Oh my god this block has 3 albums in it. It was only supposed to have 2 but the autumn just got busy. Speaking of busy, No Victories was my college senior thesis. I put way more effort into this than any other Hello Whirled release before and after this, and it shows. The album was (roughly) pooled from eight themed EPs, and while I’m not going to go into each one of them, I will mention them when I find it relevant. The title track “No Victories” is a good tune, but I think the most interesting anecdote I have about it is that I recorded all but the intro vocal at Gradwell House Recording in Haddon Heights. I hadn’t booked a session, but I was an intern there and I had time to kill. Immediately after finishing the vocals, engineer Matt Weber arrived with a really shitty Irish folk band and I had the time of my life laughing at this awful band that had no right being in a studio. Good times. “Left To Die Talking To God” was written on bass. This is the first of three songs on here to have that feature. It’s also only one of three songs to feature my shitty MIDI drum kit (the other two being “No Victories” and “Imitation”). I retired the kit while working on this album in favor of less frustrating methods. I always forget this song is under 2 minutes long, because while there are a total of 7 such songs on No Victories, it feels much more meaty than the other shorter tracks. I wrote the lyrics to “I’ll Hold The Mirror” during a walk around my neighborhood, and recorded the vocals without musical accompaniment. No, those vocals aren’t on the album. Yes, it is part of why the lyrics kind of embarass me. I recorded the drums at Gradwell House Recording as well. It was also slated to be a single, as well as the following track, “Lay To Rest”. It was mostly recorded with Matt Weber’s omnichord at Gradwell House. “The Way It Is” is bonkers. It might be my favorite track on here. The guitars are effectively 4-stringers, with a broken B-string and a thusly-ignored E-string. I recorded the drums in my basement with my twin’s kit. They don’t really like me using it though. The bit at the end was tacked on just because I had the idea and thought it would fit there. “It’s Just You” was the obvious first single from the second I wrote it. The bass is the infamous Delay Lama VST, and it’s full of vocoders. No guitars or basses in sight. It’s all MIDI. That’s pretty cool, I guess. It’s not something I do much but I think I did it well here. “New Crown” was a late add. I’d grown frustrated trying to make “Crown Of Fools” so I re-purposed the lyrics into another demo I hadn’t done anything with. I recorded acoustic guitars and vocals and sent the song to Todd Jordan from Floating Cloud Music to see what he could do with it. I was not expecting him to go as all-out as he did. It’s as much his song as it is mine, in a sense. The four non-EP songs all have a greater collaborative aspect here, so this is not the first time I’ll talk about someone else in this block. “Imitation” is great but it really would have benefitted from a tad more polish. It was recorded bass first with very little idea what I was doing. I find that I write great songs when I attempt to sound like Deerhoof (see: “Burn The Flower”, “Former Island”). It’s just not a great recording. “Easily Entertained” finally gets the credit it deserves with a much-needed upgrade. I recorded the drums at Gradwell House, and was lucky to have a click track alongside the song itself because I somehow forgot to render the last 20 seconds and had to play blind for the end of the song. The juicy lead guitar here is courtesy of Ethan Oliva from Barlow, Ex Pilots, Living World, Sober Clones, Gaadge, and basically every other band from Pittsburgh. I’d hoped he would record more guitars but he seemed to think I had the noisier stuff under control, which means I did something right. “Please Stop Dancing” has proven to be a sizable hit. It’s the first song I deliberately wrote for this album, and it’s really stuck it out over the course of 2021. It’s also completely true: I hate dancing with a passion. Maybe it’s just because every time I’ve done was because I had to, but it just feels like a failed art form to me. “Under The Brilliant Rays” is the last of the bass-first tracks. I recorded the drums again at Gradwell House (the last of the three from that session). I had attempted “Chariot” for No Victories but canned it. I revived at the request of now-current HW live guitarist Danny Loos, and because of it I asked him to be on it. He used it for an audio recording final and sent me way more stems than I knew what to do with. The guitars are his. The lead synth and bass are mine. He added a lot of other synths too. Truth be told, I don’t entirely remember what he did and what I did. “Mrs. Matter” is in the same camp as “I’ll Hold The Mirror” except it’s a lot better. It probably sounds more like Guided By Voices than anything else I’ve done since 2018 (besides the covers album). I put “Heroes Are The Best Villains” on the album because I wanted to piss people off by throwing a noise song with no discernible melody into what it is effectively a power pop album (ok not really but you get the gist). It ended up being a highlight for many. The song is the first half of a Kastle Drum + 1.5 jam I’d recorded. It took so many renders to get that ending to sound that good. “Money Is The Death Of Art” is, in a way, the funniest song on here. The original version was acoustic and had nine verses and choruses. The sentiment remains here but most of the vocals changed. I’d consider this a collaboration with Amy Tighe, another Gradwell House intern who engineered the whole song. Yep, the messiest and sloppiest song on the whole album was entirely in a proper recording studio. Granted, I recorded the drums by lining up five microphones in a row in front of the kit, so eh. “Savannah”…when I think about how this album was put together, I think about how long I spent on these vocals. The original mix sounded pretty good vocally, but I wanted them to be perfect and my god was that a stressful process. Most of the vocals on the album were re-recorded for the album and it’s a large part of why I don’t love this album as much as I used to. The discipline that went into this was so much to handle that the next few HW albums were made to offset it. “At The Bottom” is a good closer. It wraps up the album nicely.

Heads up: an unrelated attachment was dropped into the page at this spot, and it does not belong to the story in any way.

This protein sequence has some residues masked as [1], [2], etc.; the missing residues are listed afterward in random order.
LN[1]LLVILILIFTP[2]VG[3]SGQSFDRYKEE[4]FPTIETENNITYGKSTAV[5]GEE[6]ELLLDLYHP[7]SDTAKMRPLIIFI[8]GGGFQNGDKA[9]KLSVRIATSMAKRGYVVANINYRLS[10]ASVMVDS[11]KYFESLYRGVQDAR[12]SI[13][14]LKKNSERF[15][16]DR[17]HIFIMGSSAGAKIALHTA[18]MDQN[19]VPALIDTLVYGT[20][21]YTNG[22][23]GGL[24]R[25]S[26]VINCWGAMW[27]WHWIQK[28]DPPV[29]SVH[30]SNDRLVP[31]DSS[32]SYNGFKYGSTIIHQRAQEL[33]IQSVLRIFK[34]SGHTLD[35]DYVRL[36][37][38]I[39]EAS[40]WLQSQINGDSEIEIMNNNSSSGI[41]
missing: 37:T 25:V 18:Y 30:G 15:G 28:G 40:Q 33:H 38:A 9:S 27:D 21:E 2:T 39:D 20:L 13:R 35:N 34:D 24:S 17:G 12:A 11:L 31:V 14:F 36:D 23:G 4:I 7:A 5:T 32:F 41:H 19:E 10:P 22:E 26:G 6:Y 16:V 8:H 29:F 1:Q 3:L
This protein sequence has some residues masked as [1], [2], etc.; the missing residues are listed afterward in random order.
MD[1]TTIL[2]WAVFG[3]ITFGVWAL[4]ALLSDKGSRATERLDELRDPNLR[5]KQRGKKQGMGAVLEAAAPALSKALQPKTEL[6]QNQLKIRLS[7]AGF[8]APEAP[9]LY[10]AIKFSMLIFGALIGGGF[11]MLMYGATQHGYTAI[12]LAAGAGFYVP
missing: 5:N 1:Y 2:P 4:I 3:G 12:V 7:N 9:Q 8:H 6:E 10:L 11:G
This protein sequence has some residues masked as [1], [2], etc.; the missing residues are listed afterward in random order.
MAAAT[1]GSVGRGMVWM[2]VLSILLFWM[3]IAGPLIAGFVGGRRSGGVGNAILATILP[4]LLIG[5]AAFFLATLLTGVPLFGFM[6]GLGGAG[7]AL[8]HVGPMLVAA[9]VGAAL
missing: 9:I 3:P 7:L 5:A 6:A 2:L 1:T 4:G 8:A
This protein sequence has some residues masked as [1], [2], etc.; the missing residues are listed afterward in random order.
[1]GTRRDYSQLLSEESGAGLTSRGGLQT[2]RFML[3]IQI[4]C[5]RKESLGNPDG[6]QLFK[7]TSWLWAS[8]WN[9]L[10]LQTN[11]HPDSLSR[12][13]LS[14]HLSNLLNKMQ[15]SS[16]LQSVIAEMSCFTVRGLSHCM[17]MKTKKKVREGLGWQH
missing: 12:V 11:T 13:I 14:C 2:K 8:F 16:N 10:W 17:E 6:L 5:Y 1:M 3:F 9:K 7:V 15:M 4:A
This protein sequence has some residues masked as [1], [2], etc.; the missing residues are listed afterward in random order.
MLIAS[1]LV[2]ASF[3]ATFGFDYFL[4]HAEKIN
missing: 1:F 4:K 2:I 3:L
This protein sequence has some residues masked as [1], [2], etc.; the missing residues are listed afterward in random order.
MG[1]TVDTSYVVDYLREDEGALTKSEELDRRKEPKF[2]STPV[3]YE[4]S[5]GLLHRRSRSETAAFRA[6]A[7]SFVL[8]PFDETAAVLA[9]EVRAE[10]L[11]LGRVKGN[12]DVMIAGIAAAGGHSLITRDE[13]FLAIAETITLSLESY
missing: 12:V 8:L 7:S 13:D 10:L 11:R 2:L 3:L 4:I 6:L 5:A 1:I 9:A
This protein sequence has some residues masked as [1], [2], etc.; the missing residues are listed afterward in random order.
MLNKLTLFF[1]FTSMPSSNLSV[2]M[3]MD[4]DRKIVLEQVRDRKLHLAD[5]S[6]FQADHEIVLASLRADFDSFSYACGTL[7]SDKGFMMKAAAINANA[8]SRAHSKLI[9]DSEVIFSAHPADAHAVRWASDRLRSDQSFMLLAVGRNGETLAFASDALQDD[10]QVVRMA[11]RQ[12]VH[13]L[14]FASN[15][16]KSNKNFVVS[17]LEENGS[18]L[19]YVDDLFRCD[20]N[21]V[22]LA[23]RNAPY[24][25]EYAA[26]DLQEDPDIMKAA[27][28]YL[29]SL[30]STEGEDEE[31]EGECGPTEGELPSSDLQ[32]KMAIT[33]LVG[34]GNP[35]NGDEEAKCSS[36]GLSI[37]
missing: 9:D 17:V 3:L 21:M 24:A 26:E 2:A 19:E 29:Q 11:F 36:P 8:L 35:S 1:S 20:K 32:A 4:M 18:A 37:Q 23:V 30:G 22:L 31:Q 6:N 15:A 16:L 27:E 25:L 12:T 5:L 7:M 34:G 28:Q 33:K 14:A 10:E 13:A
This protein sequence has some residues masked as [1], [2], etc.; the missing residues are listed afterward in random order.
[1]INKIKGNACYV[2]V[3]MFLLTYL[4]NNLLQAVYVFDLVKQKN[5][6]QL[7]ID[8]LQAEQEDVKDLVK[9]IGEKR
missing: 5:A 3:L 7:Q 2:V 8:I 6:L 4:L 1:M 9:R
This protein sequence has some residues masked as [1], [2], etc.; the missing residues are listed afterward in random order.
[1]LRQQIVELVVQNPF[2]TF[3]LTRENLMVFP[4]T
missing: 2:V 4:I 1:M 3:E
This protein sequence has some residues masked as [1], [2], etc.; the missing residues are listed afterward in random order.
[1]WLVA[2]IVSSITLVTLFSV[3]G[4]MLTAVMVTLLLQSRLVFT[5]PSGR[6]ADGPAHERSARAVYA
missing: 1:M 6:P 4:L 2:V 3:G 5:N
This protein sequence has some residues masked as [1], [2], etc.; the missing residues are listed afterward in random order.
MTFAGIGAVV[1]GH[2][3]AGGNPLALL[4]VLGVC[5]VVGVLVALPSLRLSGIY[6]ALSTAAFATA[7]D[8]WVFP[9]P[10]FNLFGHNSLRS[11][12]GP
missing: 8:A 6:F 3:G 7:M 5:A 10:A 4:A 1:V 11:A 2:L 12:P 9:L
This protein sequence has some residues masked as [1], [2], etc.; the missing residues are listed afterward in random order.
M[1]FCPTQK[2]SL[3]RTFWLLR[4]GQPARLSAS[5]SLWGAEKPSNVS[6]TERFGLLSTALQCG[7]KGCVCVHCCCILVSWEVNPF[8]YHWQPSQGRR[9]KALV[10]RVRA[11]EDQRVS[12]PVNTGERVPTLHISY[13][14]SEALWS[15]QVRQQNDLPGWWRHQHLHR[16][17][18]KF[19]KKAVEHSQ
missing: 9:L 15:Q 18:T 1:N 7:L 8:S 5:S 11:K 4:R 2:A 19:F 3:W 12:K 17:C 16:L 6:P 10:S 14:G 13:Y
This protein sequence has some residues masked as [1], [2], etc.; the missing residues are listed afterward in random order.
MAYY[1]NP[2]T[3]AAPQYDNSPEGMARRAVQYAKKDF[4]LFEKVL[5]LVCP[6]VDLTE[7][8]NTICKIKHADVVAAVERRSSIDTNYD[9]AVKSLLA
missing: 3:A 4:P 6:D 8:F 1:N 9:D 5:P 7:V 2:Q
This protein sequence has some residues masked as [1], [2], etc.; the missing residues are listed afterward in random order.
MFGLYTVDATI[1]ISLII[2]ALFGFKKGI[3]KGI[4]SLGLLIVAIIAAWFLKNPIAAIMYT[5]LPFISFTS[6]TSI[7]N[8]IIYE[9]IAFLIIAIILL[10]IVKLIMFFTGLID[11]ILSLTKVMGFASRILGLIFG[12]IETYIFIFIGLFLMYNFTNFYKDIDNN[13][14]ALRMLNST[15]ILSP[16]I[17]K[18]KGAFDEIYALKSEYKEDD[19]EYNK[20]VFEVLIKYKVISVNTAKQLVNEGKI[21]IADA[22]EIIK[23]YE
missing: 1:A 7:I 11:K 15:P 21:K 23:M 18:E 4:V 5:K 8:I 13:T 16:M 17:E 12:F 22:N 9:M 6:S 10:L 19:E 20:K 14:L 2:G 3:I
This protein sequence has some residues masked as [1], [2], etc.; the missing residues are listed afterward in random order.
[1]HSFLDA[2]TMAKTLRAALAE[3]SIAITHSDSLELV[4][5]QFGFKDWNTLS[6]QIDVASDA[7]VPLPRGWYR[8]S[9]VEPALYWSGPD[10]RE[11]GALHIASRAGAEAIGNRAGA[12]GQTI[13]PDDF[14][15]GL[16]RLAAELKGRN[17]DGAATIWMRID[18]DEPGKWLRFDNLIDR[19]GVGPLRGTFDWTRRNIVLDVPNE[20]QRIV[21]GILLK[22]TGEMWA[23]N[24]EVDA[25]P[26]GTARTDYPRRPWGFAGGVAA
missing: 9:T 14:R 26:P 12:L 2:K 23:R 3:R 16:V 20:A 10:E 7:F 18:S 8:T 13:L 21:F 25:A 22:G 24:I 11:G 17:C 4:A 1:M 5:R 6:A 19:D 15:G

Once again, I don’t like talking about my live recordings. I will note that the historical importance of this show is not to be understated. I didn’t know that Marlton was even vaguely related to the “South Jersey scene” before this show, and I’ve made a lot of friends through this. Despite thinking I’d botched this, the venue I played at liked me. The next block features two much longer shows I did there. Botching so many lyrics despite the words being right in front of me, and a few false starts on “Datura” and “Diptych”, were a driving factor in getting Lexapro. Contrary to all of this, it may be the best my voice has ever sounded.